2 Ways NOT to Invest in Real Estate with Limited Finances
1. Buying Cheap Properties
When finances are limited, our first instinct is to look for cheaper properties. That seems like a good idea, but I’m telling you: It’ll just hurt your investment future in the long run! Cheap properties are rarely worth it when it comes to ROI, the headaches, and the rent they bring in. As attractive as they may initially seem, the numbers rarely work out.
Don’t fall for the trap of snapping up bottom-of-the-barrel properties just because you can’t afford something better. Wait until you can buy something you can be proud of—something that will give you good returns.
In my opinion, it is always better to invest passively—even if it means putting your money in the stock market before buying cheap properties.
Unless you want to get your hands dirty every week with your investments. If you’re willing to put the time in and deal with the aggravation of managing your investments, then low-price, cheap properties may be a great way to build your resources in order to do something bigger later. There’s an abundance of cheap, run-down properties in every major city. In the midwest, cheap means $10,000 to $50,000, and these properties are everywhere.
If you don’t mind putting in the hard work, these investments may pay off. If you are looking at a passive investment, save the time and the headache and most of all, save your money!
2. Cutting Corners
By the same token, even if you do have the resources to buy a great property, if you don’t have the resources to properly care for that property (maintain, renovate, manage, etc.) it may be tempting to start cutting corners. After all, you’ll have to make sacrifices if your finances demand it.
Be careful! There are some things that seem like maybe you could do without them—or go with something cheaper—but don’t be fooled. Quality services are always going to outweigh the costs saved. They’re worth the investment.
Extra Money Strategies for Real Estate Investing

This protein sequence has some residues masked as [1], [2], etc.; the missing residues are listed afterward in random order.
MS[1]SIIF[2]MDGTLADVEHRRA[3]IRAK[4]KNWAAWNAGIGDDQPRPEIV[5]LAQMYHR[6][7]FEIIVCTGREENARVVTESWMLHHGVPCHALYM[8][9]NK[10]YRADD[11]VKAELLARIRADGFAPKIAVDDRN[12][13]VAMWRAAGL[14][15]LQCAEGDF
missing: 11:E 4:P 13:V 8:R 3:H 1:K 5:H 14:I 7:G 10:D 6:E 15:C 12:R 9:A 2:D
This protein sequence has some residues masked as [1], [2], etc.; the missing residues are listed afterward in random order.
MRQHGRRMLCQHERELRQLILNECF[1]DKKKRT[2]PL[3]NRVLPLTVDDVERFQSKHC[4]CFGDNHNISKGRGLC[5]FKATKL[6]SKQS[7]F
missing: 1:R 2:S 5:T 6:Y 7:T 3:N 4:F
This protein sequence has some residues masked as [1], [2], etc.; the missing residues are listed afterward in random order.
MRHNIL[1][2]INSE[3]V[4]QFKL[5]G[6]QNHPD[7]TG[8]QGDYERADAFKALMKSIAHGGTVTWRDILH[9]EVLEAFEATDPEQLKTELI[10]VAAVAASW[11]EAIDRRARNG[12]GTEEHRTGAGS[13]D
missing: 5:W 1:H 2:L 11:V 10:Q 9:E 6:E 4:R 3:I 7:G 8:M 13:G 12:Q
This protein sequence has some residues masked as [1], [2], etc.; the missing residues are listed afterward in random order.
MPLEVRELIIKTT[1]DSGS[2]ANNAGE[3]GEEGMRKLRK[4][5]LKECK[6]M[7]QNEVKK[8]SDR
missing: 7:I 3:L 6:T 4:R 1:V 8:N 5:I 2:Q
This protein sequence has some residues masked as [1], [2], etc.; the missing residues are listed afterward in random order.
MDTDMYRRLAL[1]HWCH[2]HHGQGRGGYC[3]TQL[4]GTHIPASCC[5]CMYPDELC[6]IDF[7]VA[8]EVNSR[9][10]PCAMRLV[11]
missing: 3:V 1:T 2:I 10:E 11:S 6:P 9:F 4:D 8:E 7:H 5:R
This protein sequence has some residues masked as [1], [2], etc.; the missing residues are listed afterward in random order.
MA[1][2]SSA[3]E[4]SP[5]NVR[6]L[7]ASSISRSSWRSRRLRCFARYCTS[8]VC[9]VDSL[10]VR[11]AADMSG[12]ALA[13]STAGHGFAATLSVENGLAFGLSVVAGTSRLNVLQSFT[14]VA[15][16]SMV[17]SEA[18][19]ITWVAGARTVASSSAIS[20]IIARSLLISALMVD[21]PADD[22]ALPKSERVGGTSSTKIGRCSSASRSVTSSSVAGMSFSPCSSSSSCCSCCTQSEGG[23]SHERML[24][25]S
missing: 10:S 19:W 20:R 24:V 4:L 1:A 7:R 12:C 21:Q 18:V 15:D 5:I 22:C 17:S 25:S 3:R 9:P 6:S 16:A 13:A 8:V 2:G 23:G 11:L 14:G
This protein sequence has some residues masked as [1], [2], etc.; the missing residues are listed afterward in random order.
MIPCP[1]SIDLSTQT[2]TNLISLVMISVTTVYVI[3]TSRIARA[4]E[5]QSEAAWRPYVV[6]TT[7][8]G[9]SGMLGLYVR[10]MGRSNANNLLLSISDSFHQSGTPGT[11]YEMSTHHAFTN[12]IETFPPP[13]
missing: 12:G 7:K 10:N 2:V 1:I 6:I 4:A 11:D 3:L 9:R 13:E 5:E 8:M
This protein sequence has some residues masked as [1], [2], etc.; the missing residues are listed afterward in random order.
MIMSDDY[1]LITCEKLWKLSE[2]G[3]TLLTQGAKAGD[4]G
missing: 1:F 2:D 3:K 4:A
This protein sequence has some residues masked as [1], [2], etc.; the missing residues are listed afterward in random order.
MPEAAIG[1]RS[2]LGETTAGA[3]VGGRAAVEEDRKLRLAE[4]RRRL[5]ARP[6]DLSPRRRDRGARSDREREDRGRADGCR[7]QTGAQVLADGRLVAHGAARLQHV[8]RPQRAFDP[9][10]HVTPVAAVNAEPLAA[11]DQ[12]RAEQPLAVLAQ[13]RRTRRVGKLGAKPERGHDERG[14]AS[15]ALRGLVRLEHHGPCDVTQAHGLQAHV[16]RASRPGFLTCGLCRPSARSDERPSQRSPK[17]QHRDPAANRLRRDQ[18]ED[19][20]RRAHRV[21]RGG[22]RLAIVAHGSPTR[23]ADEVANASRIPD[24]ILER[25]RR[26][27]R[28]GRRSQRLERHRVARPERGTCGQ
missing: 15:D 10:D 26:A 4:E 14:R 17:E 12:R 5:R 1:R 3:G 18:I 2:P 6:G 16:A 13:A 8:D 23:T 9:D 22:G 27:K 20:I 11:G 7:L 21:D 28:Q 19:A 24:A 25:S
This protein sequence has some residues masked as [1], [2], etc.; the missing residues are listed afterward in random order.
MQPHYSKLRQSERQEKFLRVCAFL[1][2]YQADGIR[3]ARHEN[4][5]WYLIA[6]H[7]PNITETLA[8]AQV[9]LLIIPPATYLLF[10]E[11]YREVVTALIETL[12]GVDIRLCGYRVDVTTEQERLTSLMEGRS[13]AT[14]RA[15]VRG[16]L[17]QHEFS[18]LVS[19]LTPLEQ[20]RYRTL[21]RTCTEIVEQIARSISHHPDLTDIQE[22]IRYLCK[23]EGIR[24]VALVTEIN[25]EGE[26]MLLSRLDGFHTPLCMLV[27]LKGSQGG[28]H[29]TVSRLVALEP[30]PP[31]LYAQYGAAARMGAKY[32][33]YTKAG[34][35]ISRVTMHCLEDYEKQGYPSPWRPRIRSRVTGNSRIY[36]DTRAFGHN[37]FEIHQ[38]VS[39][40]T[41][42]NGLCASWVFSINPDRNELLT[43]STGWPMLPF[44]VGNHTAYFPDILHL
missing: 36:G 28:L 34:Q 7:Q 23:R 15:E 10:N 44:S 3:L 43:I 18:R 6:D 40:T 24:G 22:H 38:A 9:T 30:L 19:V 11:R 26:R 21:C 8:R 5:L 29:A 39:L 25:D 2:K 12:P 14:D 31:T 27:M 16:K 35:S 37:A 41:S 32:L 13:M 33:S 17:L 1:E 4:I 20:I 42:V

When you actually look at your numbers, investing in real estate very well may not be realistic right now—especially if you’re young. That doesn’t mean there aren’t things you can’t do to prepare for a future of successful investing! While these two points are obvious, they’re crucial and too often ignored. Don’t make this mistake.
Protect Your Credit Score & Pay Off Your Debts
Your credit score is your reputation. Guard it well! Build up good credit, make payments early, and keep track of your spending. Take all of the little steps you can to build your credit score and protect yourself from the blemishes that can set you back for years.
Dealing with outstanding debts? Mortgages, car payments, or lingering student loans? Paying off your debts quickly and focusing on them sooner rather than later is going to keep you from paying extra interest while keeping you on the track toward financial freedom. Work out a payment plan that prioritizes eliminating debt from your life so that you can fully enjoy the benefits of your investments.
Investing in real estate is often a numbers game: working out logistics, risks and rewards, and ultimately, deciding what makes the most sense for your goals. When you’re just starting out, it’s easy to make poor choices because your options feel limited. Practice patience. If you really want to succeed in real estate and your only real hurdle is the funds, then there will eventually be a solution. It often takes exercising patience and maybe making a few alternative investments until you are ready for the big play.
Lastly, cheap never works and quality always wins. Always! Make sure you don’t compromise on quality: if you need to shift gears and change your strategy in order to have the quality properties and services you investment career needs, do that instead. You’ll be glad you did.
What are the best tips you’ve given or you’ve received on investing when money is tight? Share in the comments below!